Secretary of Health and Human Services Tom Price headed to West Virginia to discuss the opioid crisis, but instead he ended up in the middle of a potential First Amendment battle as police arrested a reporter for "yelling questions" at him.
On Tuesday, as Price and presidential counselor Kellyanne Conway walked through the hallway of the state capitol to meet with local lawmakers, reporter Dan Heyman asked Price whether domestic violence would be labeled a pre-existing condition under the American Health Care Act. Price declined to answer, and Heyman's questions were silenced when West Virginia police arrested him for "willful disruption of government processes."
According to a criminal complaint filed about the incident, Capitol Police arrested Heyman, a reporter for Public News Service, as he was "aggressively breaching the secret service agents" and "causing a disturbance by yelling questions" at Price and Conway.
Heyman told a different story.
"I was recording audio on my phone and I reached it out to him, past his staffers and the other people who were with him and I asked him the question repeatedly and he did not answer," Heyman told reporters in a Tuesday night press conference after being released on a $5,000 bond. "At some point, I think they decided I was too persistent in asking this question and trying to do my job, and so they arrested me."
Price told STAT News he applauded local police for "doing what they thought was appropriate," though he didn't reveal whether he agreed it was the right call.
But Heyman said the arrest set a "terrible example" for reporters and press freedom. "This is my job," he said. "This is what I'm supposed to do."
"I saw nothing in his behavior, I heard nothing that indicated any kind of aggressive behavior or anything like that," Valerie Wood, an outreach coordinator for the West Virginia Citizen Action Group who witnessed the arrest, told Public News Service. "Just simple, you know, trying to get somebody's attention and ask them a question. It seems to me there was no violation of anyone's space, or physicality, other than the arrest itself."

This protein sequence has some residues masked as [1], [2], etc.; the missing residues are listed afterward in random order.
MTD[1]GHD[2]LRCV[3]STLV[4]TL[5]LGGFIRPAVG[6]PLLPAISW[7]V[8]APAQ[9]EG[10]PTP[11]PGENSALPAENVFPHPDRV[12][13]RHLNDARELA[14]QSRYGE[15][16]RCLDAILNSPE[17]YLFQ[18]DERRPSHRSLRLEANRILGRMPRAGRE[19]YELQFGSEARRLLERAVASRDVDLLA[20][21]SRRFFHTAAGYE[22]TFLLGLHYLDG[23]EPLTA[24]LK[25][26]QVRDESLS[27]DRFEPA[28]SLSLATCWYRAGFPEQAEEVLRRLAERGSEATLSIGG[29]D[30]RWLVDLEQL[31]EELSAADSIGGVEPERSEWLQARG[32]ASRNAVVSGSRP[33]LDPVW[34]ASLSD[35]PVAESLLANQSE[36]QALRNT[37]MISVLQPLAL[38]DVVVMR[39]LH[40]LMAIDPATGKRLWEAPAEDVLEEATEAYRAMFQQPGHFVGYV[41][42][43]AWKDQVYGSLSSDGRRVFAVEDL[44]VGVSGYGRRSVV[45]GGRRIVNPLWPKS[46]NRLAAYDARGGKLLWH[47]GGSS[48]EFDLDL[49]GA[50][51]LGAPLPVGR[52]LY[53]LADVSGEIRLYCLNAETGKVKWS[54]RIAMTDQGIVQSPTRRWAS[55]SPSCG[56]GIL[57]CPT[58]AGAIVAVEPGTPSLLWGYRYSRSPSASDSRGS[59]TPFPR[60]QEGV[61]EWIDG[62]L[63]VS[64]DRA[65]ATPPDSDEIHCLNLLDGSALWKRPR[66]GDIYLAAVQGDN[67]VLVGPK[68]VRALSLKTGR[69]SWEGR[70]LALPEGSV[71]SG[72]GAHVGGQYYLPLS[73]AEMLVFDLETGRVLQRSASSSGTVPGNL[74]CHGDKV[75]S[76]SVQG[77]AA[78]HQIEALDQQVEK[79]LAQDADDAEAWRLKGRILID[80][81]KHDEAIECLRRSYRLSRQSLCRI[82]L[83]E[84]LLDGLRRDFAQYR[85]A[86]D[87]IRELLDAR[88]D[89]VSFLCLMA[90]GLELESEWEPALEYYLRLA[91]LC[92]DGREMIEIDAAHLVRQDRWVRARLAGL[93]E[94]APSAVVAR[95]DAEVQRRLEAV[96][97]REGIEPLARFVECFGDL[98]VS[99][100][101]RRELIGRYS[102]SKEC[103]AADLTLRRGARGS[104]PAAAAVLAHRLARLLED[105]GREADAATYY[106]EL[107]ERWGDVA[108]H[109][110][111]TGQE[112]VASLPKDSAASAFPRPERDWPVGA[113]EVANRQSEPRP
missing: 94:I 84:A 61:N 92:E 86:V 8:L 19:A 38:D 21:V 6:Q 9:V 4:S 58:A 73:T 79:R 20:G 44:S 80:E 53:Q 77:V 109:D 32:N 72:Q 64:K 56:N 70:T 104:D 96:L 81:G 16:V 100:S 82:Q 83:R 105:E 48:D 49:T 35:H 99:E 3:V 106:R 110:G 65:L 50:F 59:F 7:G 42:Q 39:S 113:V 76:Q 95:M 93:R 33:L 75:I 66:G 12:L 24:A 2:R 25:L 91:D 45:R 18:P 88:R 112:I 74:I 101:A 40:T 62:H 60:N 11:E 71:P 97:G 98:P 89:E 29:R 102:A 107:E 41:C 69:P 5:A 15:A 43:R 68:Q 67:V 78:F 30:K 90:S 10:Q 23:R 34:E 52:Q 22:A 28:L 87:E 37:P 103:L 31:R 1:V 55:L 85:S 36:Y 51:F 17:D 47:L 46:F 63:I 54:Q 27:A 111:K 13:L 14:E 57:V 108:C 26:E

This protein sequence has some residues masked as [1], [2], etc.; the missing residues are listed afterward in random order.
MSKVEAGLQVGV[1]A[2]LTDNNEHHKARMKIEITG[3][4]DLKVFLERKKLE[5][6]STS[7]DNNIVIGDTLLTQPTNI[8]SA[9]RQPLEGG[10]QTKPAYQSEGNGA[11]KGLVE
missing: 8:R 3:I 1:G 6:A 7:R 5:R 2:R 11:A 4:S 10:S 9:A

"Other reporters covered Tuesday's visit and posed questions without incident," Lawrence Messina, a spokesperson for the West Virginia's Department of Military Affairs and Public Safety, which oversees the Capitol Police, wrote an email to VICE News. "Also, the visit concluded with a press conference that this individual could have attended, as other reports did.
In a statement, the American Civil Liberties Union of West Virginia condemned the charges as "outrageous." The ACLU also pointed out that Heyman's arrest "didn't happen in a vacuum," as President Donald Trump has denounced several news outlets as "the enemy of the American people," and had his campaign temporarily revoke the press credentials of outlets like the Washington Post, Politico, and Buzzfeed.
If convicted for the misdemeanor, Heyman faces being charged with a fine of up to $100, spending six months in jail, or both.
Topics: first amendment